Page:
For keeping full history, I suppose it is a matter of figuring out which branches should map to which paths, and a lot of patience (git-svn cloning takes a very long time for svn with deep histories). Essentially those trunks will become git branches anyway (although you can designate one of them to be trunk/master which is effectively still a branch) –  prusswan Jan 26 '12 at 17:36
    
It may well be worth checking the syntax of Git's svn-remote.fetch, svn-remote.branches and svn-remote.tags options. Playing around with those by hand can tell you a lot about how Git's capable of handling Subversion folders, and I find is considerably more intuitive than being stuck with whatever you chose when you first cloned the repository. –  me_and Feb 20 '12 at 21:37
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1 Answer 1

up vote 3 down vote accepted

Depending on your situation, git-svn (with the default --follow-parent option) might just do the trick as is. The first thing you should do is try a few git-svn runs, carefully spelling out the -T, -b, and -t options to help it with the directory structure.

You might run into trouble with a complicated directory structure history, though.

I recently was in a very similar situation, migrating my company's Subversion code to git, where the SVN history had gone through very similar restructuring to what you are describing. In my case, I wanted also to separate the projects from one Subversion repository to multiple Git repositories (one per project).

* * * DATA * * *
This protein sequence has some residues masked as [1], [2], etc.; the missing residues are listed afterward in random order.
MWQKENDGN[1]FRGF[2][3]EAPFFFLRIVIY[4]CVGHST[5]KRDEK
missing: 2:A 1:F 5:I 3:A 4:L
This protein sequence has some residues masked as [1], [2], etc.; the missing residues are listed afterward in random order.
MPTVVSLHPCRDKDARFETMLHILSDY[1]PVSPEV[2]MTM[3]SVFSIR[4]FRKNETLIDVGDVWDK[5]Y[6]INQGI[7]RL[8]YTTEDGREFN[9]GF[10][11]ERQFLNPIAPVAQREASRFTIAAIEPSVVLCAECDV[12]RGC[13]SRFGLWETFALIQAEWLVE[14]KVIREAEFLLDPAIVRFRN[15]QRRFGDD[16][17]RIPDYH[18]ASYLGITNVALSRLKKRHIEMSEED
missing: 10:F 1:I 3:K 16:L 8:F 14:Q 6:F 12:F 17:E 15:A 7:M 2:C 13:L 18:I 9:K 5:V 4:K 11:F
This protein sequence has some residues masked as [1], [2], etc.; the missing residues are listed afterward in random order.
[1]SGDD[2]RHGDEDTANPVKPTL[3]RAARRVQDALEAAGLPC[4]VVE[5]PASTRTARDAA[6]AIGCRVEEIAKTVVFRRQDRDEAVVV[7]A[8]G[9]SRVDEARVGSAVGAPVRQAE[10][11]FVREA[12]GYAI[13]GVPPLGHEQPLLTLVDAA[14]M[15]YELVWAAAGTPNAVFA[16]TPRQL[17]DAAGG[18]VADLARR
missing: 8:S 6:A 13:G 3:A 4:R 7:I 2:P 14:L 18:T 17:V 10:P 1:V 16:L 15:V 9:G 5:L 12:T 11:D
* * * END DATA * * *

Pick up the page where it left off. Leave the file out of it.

I was able to take the easy way out, deciding that it was not critical to migrate more than a few months of history, so for each project I determined what the earliest revision was that git-svn could handle gracefully, and then only fetched the history starting from there (using git-svn -r). Having handled previous VCS migrations (VSS to SVN, 2005), I knew from experience that long-term history is hardly ever referred to. In any case, it is easy to leave the old Subversion server running (in read-only mode), so that it can be used to look up things if necessary.

I don't know of any easy way to clean up Subversion's history, other than using svndumpfilter to exclude certain parts of it. If you are lucky, though, git-svn will magically do the right thing, and the history will actually look cleaner in git log than it ever did in svn log (due to the difference in how git looks at branches and tags).

In general, cleanliness and completeness of the history are two conflicting goals when doing a migration of this kind. Luckily, they are both really overrated - they both appeal to our sense of aesthetic more than being pragmatic necessities.

EDIT: Side tip for cleanliness: use the --prefix option on git-svn, to give the imported branches a unique prefix, since it is likely that you will have different branching conventions in git, and it makes it easy to view the svn history later.

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just out of interest, how long did it take to complete the fetch? It took over 4 days for a repo I tried with more than 10k revisions (and a hell lot of tags which really slow things) –  prusswan Jan 26 '12 at 13:52
1  
@prusswan: It can take a while. The first thing I did, was set up a local svn repository using svnsync, so that the git-svn would be working locally. After that, they mostly went pretty fast (up to 1/2 - 1 hour for the slower ones), also working off a repo with somewhat over 10k revisions. –  Avi Jan 26 '12 at 18:09
    
svnsync is an interesting possibility. thanks for sharing –  prusswan Jan 26 '12 at 18:18